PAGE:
Ultimate Leisure Ltd & Anor v Tindle & Anor (2007)


An obligation owed by a lessee to a potential buyer of the freehold property to surrender its leasehold interest prior to the property being sold was rendered void by the Landlord and Tenant Act 1954 s.38(1).


The first appellant company (U) and the second appellant company (B) appealed against a decision dismissing their application for summary judgment and holding that the completion of U's sale of freehold land to the respondents (T) was not conditional on the surrender by B of its leasehold interest in that land. B was the wholly-owned subsidiary of U. It owned the leasehold of part of premises of which U was the freeholder. Under an option agreement, T were given an option to purchase the freehold interest and to grant a new leasehold interest. They exercised that option within the option period but U contended that, notwithstanding the option agreement and the notice served, it was not obliged to complete the sale and that it was able to terminate the agreement in accordance with clause 4.1 of the agreement. That clause provided that immediately prior to completion and conditional upon the same, the lessee would surrender its interest in the leasehold property to the seller, such surrender to be in accordance with the terms of an agreed form of deed of surrender and that the seller and buyer would execute and deliver to each other a new lease and counterpart and the transfer. Clause 10 of the option agreement provided that the seller would sell the property free from encumbrances. The judge found that the effect of the Landlord and Tenant Act 1954 s.38(1) was to render clause 4.1 void and that clause 10 was not conditional upon any other condition. The appellants submitted that the judge should have found that completion of the agreement for sale was conditional upon the surrender of the leasehold interest by B and, because that condition could not be enforced, completion of the sale could not be effected.


The effect of the option agreement was that U's obligation was to sell the title free from the lease. That obligation arose because the obligations on completion included, by virtue of the Standard Commercial Property Conditions, 2nd edition, the obligation to hand over on completion the documents of title in which the deed of surrender was included. The issue was what was meant by the phrase "and conditional upon the same". In that context it was saying that it referred to completion. The effect was to make the obligations in clause 4.1 conditional upon completion. The words were not apt to make completion conditional on the events in clause 4.1 taking place. Section 38(1) had no effect on the obligations of the seller and buyer to execute and deliver the new lease and counterpart or transfer because there was nothing in that transfer that purported to exclude the lessee from entering a new lease or that required termination of the existing lease. It seemed plain that there was nothing in s.38(1) that precluded B as lessee from exercising the deed of surrender if it chose to do so: s.38(1) did not make that unlawful but made void an agreement to do so. An obligation on a lessee to surrender its interest in the leasehold property to the seller was within s.38(1) because an obligation to surrender purported to preclude the lessee from making an application or request for a renewed tenancy under the Act, Joseph v Joseph (1967) 1 Ch 78 considered. The effect of s.38(1) was to render void any obligation owed by the lessee to the buyer to execute a surrender of its leasehold interest. If the seller was unable to comply with the obligation set out in clause 8.5.1 of the standard conditions, it was prima facie in breach of its obligation under the contract of sale arising under the option. The judge was right to dismiss the application for summary judgment.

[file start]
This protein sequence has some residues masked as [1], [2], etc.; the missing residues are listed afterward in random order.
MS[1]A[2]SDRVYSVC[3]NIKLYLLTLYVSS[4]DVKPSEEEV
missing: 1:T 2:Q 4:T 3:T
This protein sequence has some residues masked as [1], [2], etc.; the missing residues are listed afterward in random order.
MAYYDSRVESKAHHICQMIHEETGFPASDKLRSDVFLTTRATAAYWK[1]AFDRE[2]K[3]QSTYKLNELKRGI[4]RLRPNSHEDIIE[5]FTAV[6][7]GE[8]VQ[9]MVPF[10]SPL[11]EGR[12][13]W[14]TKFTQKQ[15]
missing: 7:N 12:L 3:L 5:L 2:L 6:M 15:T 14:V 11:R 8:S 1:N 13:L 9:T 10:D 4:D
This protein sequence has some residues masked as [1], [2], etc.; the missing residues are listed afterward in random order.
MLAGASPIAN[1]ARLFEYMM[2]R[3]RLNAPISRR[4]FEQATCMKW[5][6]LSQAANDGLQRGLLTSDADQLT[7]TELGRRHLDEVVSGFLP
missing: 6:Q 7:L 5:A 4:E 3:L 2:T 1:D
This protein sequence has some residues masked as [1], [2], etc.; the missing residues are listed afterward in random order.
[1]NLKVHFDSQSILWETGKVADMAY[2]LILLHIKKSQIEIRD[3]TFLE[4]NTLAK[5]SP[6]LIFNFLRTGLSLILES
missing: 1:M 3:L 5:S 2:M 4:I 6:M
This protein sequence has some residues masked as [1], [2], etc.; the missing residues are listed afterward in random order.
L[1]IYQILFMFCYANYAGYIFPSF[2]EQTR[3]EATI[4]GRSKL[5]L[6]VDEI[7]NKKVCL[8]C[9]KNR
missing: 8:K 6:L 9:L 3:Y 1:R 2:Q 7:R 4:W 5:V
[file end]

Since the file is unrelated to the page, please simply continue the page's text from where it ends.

Appeal dismissed